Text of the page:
Working on Vision Pro | Patent image versus reality

Vision Pro may only have been announced this year, and go on sale in 2024, but we’ve known for many years that the company was working on a product of this kind. What we didn’t know was quite how many years.

A newly-published patent reveals the answer to that question – at least since 2007, the year that the original iPhone launched …

Of course, the 2007 patent doesn’t describe the entirety of Vision Pro’s capabilities. Specifically, it describes using a headset to display movies and sports events – but even then, it includes reference to doing so in a virtual reality setting and describes some surprisingly sophisticated capabilities.

The patent describes how the headset would give the illusion of sitting in a movie theater.

The personal display system may include an electronic device operative to provide media to a personal display device operative to display the received media.

Using one or more optical and digital components, the personal display device may adjust displayed media to overlay features of a theater, thus giving the user of the personal display device the impression of being in the theater.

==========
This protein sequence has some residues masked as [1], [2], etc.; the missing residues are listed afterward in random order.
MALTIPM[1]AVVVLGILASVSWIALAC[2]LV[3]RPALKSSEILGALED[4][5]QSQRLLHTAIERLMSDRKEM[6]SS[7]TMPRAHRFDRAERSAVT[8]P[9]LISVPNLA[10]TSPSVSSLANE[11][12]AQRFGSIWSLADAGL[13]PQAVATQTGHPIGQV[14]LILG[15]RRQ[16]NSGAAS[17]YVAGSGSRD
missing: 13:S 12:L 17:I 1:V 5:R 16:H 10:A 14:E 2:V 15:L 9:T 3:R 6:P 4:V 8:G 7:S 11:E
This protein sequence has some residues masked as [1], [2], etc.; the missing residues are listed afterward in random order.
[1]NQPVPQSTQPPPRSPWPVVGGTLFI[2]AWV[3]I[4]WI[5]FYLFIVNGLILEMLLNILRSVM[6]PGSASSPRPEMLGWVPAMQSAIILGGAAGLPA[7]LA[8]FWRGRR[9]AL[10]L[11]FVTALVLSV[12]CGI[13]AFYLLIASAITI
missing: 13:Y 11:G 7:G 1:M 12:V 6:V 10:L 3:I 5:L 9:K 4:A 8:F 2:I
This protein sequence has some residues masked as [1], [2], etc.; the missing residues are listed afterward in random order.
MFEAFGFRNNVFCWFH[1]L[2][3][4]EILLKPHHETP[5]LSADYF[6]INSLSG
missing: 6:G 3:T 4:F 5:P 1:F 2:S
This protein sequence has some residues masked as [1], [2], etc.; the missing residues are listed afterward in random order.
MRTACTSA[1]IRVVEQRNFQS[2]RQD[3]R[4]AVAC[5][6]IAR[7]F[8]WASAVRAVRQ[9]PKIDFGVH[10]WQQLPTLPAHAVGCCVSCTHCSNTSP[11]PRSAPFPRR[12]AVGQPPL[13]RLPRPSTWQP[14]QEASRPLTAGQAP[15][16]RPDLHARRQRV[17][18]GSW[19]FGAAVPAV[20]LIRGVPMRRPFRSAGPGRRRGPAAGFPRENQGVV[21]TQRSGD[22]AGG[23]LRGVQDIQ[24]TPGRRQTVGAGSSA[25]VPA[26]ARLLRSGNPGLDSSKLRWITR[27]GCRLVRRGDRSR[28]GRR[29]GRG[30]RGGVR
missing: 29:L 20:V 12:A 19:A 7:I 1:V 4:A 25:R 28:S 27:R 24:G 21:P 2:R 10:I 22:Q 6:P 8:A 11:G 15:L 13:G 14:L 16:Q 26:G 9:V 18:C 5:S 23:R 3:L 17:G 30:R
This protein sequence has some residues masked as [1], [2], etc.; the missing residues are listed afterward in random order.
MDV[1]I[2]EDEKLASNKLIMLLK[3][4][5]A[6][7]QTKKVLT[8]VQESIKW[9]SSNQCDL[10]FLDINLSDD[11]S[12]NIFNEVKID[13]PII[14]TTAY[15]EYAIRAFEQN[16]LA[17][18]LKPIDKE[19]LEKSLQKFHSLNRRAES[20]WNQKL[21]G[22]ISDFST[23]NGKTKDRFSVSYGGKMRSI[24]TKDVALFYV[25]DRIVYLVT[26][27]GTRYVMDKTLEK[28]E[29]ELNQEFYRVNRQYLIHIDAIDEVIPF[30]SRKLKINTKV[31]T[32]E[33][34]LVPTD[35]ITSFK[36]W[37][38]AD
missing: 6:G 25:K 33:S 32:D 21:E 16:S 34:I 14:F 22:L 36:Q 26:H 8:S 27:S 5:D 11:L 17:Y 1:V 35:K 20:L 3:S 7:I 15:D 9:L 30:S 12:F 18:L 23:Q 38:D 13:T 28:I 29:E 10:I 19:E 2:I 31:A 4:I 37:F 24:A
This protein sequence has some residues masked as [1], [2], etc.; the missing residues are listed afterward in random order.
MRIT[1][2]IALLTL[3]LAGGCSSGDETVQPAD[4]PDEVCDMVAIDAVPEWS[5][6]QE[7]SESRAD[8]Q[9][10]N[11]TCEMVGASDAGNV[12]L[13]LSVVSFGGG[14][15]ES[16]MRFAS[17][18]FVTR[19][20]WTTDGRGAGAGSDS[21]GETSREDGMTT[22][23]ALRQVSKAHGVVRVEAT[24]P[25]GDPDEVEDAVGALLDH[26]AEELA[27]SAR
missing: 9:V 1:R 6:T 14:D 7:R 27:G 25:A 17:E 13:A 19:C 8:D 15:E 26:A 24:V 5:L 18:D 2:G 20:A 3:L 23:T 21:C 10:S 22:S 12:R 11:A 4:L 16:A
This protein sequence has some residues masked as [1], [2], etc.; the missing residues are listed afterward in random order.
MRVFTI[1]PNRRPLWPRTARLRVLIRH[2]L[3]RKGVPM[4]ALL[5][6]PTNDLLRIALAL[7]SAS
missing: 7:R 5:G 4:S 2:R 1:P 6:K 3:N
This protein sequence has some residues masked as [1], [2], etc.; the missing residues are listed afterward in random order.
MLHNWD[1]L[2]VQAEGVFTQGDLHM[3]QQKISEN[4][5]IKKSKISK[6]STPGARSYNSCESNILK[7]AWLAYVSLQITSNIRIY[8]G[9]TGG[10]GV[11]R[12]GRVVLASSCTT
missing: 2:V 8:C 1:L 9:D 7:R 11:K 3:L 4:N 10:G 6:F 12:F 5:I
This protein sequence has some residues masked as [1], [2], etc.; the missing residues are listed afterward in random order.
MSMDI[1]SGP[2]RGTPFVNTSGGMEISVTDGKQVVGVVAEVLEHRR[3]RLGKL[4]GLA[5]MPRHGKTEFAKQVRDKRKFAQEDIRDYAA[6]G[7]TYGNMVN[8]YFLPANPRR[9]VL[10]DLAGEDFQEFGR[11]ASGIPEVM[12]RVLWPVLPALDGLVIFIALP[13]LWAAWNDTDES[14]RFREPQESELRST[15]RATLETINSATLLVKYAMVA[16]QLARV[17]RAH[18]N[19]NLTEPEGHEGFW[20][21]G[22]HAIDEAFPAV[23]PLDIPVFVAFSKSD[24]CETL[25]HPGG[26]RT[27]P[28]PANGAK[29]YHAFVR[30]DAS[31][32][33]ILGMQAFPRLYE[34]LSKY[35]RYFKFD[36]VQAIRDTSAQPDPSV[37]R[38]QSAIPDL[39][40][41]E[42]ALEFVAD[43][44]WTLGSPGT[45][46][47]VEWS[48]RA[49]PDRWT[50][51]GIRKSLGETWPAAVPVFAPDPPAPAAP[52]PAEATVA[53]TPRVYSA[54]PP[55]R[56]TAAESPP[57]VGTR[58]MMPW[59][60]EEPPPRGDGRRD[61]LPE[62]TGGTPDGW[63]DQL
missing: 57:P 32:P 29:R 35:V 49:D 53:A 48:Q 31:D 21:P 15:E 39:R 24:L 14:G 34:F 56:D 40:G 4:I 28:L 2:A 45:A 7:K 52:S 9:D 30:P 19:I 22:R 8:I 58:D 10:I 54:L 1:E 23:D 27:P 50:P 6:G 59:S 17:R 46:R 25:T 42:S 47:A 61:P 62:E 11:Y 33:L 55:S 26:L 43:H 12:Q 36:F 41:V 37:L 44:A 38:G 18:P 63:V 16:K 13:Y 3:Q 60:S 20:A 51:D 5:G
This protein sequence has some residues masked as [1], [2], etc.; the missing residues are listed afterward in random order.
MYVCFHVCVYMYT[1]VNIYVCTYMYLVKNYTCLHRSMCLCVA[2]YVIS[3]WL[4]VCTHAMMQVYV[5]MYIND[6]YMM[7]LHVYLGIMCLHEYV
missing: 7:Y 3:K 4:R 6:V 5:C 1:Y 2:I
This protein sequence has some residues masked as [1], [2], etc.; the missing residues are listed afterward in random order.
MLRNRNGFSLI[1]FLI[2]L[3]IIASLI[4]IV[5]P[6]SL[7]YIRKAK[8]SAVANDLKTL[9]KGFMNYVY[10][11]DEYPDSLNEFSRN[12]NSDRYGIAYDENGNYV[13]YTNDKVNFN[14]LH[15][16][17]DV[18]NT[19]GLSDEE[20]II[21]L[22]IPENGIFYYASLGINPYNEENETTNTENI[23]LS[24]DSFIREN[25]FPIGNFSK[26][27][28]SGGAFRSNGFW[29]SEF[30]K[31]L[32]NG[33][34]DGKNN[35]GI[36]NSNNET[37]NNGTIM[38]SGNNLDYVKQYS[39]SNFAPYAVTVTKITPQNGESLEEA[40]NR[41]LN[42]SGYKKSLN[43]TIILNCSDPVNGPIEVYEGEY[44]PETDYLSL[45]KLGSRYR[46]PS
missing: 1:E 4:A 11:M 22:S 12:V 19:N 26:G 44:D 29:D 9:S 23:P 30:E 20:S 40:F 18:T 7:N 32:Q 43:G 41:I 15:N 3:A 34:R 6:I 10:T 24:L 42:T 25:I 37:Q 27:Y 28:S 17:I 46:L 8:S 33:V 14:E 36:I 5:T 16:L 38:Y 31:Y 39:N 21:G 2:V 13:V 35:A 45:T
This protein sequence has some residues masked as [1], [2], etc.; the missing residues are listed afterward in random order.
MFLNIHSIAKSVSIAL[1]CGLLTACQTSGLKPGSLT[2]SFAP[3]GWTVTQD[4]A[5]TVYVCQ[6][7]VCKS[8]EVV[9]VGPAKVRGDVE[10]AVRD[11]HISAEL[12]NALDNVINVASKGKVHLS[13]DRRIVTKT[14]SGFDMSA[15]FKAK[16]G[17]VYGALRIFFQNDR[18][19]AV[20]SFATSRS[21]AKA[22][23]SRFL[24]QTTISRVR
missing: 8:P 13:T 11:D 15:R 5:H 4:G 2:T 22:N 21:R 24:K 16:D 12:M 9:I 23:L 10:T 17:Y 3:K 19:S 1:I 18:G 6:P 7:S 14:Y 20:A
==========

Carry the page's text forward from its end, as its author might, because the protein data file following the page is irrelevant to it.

It’s also not the case that this is a just a dumb viewing device. Even back in 2007, Apple envisaged that it would respond to head, eye, or hand movements.

In some embodiments, the personal display device may detect the user’s movements using one or more sensors and may adjust the displayed image based on the user’s movements. For example, the device may detect a user’s head movement and cause the portion of media displayed to reflect the head movement […]

The user may move his head, eyes, or another body part to cause the portion of the media displayed to follow the user’s movement. 

It also describes creating a virtual stadium experience when watching sports.

The personal display device may provide the user with an opportunity to view media associated with a baseball game as if the user were in a baseball stadium (e.g., Fenway Park or Yankee Stadium). 

The personal display device may modify the display of a sporting event to reflect the seat in the stadium from which the user selected to watch the event.

It also describes how sound output would be adjusted to match the virtual position, and head movements.

All-in-all, it’s a pretty sophisticated description of a Vision Pro like device!

The patent application was made in 2007, and it’s unclear why it was only granted and/or published yesterday.

Via Patently Apple

Makes you wonder what they’re cooking up now that we won’t see for 17 years?

— Leon Green (@leongreen) August 23, 2023

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Apple has been working on Vision Pro since the first iPhone launched – 9to5Mac

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